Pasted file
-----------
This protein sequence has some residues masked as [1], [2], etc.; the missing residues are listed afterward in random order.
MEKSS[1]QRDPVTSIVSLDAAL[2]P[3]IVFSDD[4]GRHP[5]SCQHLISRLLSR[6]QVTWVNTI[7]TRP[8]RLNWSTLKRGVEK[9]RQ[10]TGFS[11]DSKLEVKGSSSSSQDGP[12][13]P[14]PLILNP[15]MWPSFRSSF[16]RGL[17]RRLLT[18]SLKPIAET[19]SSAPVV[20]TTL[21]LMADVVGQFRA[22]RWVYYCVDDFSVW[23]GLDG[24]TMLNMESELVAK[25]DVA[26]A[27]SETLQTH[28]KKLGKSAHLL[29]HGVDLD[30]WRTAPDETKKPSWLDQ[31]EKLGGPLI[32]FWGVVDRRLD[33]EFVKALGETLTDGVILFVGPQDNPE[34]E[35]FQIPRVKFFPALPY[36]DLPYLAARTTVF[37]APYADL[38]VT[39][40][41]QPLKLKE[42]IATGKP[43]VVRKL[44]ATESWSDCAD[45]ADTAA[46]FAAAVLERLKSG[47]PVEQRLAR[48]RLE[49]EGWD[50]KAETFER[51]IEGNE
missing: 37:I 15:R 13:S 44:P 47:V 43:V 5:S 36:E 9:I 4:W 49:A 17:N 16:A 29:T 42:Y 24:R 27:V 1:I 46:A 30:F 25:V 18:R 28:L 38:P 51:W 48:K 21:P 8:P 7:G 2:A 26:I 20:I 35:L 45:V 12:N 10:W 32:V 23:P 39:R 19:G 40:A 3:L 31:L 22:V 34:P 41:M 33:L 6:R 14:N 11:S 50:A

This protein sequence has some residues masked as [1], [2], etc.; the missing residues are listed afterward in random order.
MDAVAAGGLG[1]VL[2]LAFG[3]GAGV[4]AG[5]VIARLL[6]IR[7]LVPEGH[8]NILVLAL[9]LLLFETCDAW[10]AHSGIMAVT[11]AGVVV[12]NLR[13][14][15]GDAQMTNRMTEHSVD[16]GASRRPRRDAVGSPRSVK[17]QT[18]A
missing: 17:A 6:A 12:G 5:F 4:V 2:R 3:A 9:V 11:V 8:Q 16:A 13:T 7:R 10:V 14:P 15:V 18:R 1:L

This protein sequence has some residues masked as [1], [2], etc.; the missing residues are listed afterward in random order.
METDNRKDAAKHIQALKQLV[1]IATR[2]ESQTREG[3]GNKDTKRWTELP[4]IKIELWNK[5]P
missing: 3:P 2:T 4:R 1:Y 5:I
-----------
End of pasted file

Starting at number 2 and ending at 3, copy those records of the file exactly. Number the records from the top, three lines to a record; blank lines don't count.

This protein sequence has some residues masked as [1], [2], etc.; the missing residues are listed afterward in random order.
MDAVAAGGLG[1]VL[2]LAFG[3]GAGV[4]AG[5]VIARLL[6]IR[7]LVPEGH[8]NILVLAL[9]LLLFETCDAW[10]AHSGIMAVT[11]AGVVV[12]NLR[13][14][15]GDAQMTNRMTEHSVD[16]GASRRPRRDAVGSPRSVK[17]QT[18]A
missing: 17:A 6:A 12:G 5:F 4:V 2:R 3:A 9:V 11:V 8:Q 16:A 13:T 7:R 10:V 14:P 15:V 18:R 1:L

This protein sequence has some residues masked as [1], [2], etc.; the missing residues are listed afterward in random order.
METDNRKDAAKHIQALKQLV[1]IATR[2]ESQTREG[3]GNKDTKRWTELP[4]IKIELWNK[5]P
missing: 3:P 2:T 4:R 1:Y 5:I